ABBA Is Going on Tour—As Holograms

AFP/Stringer/Getty Images
AFP/Stringer/Getty Images

Missed your chance to watch ABBA perform live at the peak of their popularity? You’re in luck: Fans will soon be able to see the group in concert in all their chart-topping, 1970s glory—or rather, they’ll be able to see their holograms. As Mashable reports, a virtual version of the Swedish pop band is getting ready to go on tour.

ABBA split up in 1982, and the band hasn't been on tour since. (Though they did get together for a surprise reunion performance in 2016.) All four members of ABBA are still alive, but apparently not up for reentering the concert circuit when they can earn money on a holographic tour from the comfort of their homes.

The musicians of ABBA have already had the necessary measurements taken to bring their digital selves to life. The final holograms will resemble the band in the late 1970s, with their images projected in front of physical performers. Part of the show will be played live, but the main vocals will be lifted from original ABBA records and recordings of their 1977 Australian tour.

ABBA won’t be the first musical act to perform via hologram. Tupac Shakur, Michael Jackson, and Dean Martin have all been revived using the technology, but this may be one of the first times computerized avatars are standing in for big-name performers who are still around. ABBA super-fans will find out if “SOS” still sounds as catchy from the mouths of holograms when the tour launches in 2019.

[h/t Mashable]

This Innovative Cutting Board Takes the Mess Out of Meal Prep

There's no way any of these ingredients will end up on the floor.
There's no way any of these ingredients will end up on the floor.
TidyBoard, Kickstarter

Transferring food from the cutting board to the bowl—or scraps to the compost bin—can get a little messy, especially if you’re dealing with something that has a tendency to roll off the board, spill juice everywhere, or both (looking at you, cherry tomatoes).

The TidyBoard, available on Kickstarter, is a cutting board with attached containers that you can sweep your ingredients right into, taking the mess out of meal prep and saving you some counter space in the process. The board itself is 15 inches by 20 inches, and the container that fits in its empty slot is 14 inches long, 5.75 inches wide, and more than 4 inches deep. Two smaller containers fit inside the large one, making it easy to separate your ingredients.

Though the 4-pound board hangs off the edge of your counter, good old-fashioned physics will keep it from tipping off—as long as whatever you’re piling into the containers doesn’t exceed 9 pounds. It also comes with a second set of containers that work as strainers, so you can position the TidyBoard over the edge of your sink and drain excess water or juice from your ingredients as you go.

You can store food in the smaller containers, which have matching lids; and since they’re all made of BPA-free silicone, feel free to pop them in the microwave. (Remove the small stopper on top of the lid first for a built-in steaming hole.)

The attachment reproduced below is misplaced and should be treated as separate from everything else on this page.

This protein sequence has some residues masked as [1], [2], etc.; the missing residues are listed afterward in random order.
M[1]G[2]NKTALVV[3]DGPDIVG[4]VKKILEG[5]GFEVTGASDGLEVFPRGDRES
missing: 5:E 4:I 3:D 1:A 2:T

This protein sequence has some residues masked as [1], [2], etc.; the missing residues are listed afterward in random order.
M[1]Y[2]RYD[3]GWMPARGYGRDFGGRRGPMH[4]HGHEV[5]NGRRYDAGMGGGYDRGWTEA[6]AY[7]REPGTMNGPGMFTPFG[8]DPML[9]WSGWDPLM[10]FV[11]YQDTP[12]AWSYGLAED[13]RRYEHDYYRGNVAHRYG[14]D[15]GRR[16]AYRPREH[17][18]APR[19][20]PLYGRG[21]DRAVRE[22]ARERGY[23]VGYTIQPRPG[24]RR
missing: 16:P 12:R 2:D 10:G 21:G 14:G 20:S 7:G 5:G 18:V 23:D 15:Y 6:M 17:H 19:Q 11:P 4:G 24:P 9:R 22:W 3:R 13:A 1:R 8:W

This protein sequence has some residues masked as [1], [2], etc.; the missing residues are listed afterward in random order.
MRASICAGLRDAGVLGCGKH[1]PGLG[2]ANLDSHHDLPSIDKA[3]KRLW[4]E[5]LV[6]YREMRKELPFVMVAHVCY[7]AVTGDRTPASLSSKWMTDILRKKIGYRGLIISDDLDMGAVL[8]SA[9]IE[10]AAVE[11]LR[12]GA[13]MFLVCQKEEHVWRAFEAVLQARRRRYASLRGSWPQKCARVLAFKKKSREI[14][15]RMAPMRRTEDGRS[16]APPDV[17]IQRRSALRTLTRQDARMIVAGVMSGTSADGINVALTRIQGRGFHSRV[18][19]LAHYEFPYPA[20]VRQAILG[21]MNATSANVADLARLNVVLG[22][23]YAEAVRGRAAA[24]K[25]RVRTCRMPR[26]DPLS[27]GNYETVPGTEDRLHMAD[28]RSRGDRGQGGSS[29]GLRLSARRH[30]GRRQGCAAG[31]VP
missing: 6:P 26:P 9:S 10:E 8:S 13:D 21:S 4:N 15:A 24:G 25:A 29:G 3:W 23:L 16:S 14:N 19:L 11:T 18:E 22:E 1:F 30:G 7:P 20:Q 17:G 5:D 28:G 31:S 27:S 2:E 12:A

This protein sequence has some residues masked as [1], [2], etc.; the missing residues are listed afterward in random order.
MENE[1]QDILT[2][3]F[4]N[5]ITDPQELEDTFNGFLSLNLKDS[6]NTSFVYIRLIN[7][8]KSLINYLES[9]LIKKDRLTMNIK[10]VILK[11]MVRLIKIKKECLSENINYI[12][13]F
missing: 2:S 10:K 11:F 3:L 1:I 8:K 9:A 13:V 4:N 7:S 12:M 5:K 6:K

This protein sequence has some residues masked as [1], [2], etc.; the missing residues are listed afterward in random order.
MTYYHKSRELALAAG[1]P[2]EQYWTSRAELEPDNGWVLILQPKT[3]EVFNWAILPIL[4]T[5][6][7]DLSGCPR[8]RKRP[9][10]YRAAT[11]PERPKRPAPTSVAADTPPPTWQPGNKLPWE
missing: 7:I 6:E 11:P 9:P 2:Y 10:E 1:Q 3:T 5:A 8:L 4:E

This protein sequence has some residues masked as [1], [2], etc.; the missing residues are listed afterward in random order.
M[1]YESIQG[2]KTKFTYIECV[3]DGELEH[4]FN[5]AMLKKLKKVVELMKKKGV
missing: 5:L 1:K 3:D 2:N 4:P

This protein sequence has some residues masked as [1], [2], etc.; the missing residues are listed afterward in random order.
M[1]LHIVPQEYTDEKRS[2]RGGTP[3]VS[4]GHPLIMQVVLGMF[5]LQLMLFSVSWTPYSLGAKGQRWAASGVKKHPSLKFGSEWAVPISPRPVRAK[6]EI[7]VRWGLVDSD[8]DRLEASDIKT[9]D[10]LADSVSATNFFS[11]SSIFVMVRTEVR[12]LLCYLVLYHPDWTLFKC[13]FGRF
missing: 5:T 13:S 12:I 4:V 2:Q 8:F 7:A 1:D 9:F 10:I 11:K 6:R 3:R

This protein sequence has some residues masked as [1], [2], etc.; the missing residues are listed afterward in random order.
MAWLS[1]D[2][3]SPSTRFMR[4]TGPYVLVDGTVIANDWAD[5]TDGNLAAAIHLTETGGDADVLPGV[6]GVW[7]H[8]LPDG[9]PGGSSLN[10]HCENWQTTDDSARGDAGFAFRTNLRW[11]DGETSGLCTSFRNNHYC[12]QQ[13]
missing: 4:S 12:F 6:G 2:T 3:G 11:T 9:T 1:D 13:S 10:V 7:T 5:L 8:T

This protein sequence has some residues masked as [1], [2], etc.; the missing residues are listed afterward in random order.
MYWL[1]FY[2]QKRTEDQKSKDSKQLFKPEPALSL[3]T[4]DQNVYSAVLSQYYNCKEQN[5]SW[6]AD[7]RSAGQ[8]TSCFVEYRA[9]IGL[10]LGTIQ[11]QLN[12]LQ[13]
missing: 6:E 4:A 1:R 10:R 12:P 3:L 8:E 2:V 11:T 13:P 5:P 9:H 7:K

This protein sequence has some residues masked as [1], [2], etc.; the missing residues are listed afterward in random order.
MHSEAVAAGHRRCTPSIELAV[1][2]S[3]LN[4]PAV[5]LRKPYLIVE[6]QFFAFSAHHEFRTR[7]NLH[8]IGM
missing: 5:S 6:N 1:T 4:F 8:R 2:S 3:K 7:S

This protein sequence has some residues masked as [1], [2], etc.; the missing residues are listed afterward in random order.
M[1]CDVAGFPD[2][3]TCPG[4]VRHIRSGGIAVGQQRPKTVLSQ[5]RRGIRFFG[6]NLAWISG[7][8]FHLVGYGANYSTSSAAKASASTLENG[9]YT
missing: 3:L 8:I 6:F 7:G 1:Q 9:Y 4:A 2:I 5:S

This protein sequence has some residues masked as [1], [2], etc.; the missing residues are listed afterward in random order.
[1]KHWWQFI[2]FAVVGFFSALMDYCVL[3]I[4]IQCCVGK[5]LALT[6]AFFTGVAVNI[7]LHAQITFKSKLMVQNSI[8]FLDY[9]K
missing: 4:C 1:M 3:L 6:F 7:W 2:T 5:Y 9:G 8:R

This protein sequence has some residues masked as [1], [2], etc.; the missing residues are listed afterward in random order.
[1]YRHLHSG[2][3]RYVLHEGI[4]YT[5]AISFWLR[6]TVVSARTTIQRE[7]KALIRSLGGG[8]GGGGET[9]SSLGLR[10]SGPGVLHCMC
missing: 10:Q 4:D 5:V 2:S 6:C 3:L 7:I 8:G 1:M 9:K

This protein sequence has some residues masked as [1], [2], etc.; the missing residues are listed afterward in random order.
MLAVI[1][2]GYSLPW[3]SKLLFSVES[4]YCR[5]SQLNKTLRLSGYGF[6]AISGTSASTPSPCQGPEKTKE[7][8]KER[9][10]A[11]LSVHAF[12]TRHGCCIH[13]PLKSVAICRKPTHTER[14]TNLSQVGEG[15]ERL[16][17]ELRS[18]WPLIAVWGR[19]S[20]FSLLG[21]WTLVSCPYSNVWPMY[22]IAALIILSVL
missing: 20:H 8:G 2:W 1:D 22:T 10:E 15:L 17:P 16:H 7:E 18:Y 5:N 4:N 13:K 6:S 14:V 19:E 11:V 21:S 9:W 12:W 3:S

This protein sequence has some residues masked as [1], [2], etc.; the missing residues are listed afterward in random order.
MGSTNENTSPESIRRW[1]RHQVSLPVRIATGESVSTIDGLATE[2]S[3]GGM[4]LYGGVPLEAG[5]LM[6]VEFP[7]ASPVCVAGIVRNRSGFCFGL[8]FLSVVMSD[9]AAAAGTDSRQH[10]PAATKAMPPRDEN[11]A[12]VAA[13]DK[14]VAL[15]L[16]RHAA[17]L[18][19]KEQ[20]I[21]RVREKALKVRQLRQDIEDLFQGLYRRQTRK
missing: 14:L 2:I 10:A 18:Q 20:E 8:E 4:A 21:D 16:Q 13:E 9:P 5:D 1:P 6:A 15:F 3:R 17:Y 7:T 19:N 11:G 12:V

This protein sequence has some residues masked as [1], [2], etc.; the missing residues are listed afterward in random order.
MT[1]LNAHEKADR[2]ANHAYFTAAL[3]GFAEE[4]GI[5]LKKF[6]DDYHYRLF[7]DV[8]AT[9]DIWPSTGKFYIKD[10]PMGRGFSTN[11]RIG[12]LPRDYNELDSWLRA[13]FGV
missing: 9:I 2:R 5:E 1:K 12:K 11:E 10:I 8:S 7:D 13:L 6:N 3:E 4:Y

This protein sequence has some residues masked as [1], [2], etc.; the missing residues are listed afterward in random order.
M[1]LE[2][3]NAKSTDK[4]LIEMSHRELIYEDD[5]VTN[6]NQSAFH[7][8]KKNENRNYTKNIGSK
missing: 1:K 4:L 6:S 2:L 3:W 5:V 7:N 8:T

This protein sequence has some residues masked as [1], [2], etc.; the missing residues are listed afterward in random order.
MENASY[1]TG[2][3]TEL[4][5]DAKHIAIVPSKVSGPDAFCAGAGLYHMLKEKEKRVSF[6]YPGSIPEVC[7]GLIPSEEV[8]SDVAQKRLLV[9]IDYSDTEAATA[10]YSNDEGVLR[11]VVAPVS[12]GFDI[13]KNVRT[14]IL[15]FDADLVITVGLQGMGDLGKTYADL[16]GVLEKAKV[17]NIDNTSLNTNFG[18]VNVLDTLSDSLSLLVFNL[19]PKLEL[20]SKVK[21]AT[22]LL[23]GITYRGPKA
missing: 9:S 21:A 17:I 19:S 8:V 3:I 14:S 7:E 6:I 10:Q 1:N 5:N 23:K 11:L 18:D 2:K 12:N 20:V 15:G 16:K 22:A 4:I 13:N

tidyboard storage containers
They also come in gray, if teal isn't your thing.
TidyBoard

Not only does the bamboo-made TidyBoard repel bacteria, it also won’t dull your knives or let strong odors seep into it. In short, it’s an opportunity to make cutting, cleaning, storing, and eating all easier, neater, and more efficient. Prices start at $79, and it’s expected to ship by October 2020—you can find out more details and order yours on Kickstarter.

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The EatOkra App Makes It Easy to Find—and Support—Black-Owned Restaurants in Your Neighborhood

Daria Shevtsova, Pexels
Daria Shevtsova, Pexels

The recent movement for racial justice has inspired a number of changes in American life. One new development is in how some people are spending their money. In the month following George Floyd's death while in police custody, Yelp searches for Black-owned businesses skyrocketed by 1785 percent. As Kristen Adaway reports for Thrillist, an app called EatOkra makes it easy to turn supporting Black-owned businesses into a lifelong habit.

Anthony Edwards Jr. and Janique Bradley, now husband and wife, launched EatOkra in 2016. The app started as a directory of Black-owned restaurants in Brooklyn, and today it lists businesses under Black ownership in Chicago, Los Angeles, and other cities across the U.S.

Instead of using Seamless or Grubhub, users can search EatOkra for restaurants by location and cuisine. The restaurant pages that show up list information like phone number, address, hours, and user reviews. If the business offers delivery, there may even be links for diners to place online orders through outside apps.

"Gathering and food play a key role in defining our sense of community, and EatOkra provides users with a tool that gives them an opportunity to locate these communities and support them in some way," EatOkra's website reads. "Nothing embodies this idea of community more than the act of feeding someone or coming together to eat or be fed."

Since rolling out four years ago, EatOkra has amassed more than 150,000 users. You can start connecting to the 2600 Black-owned businesses in its directory by downloading the app for free today.

[h/t Thrillist]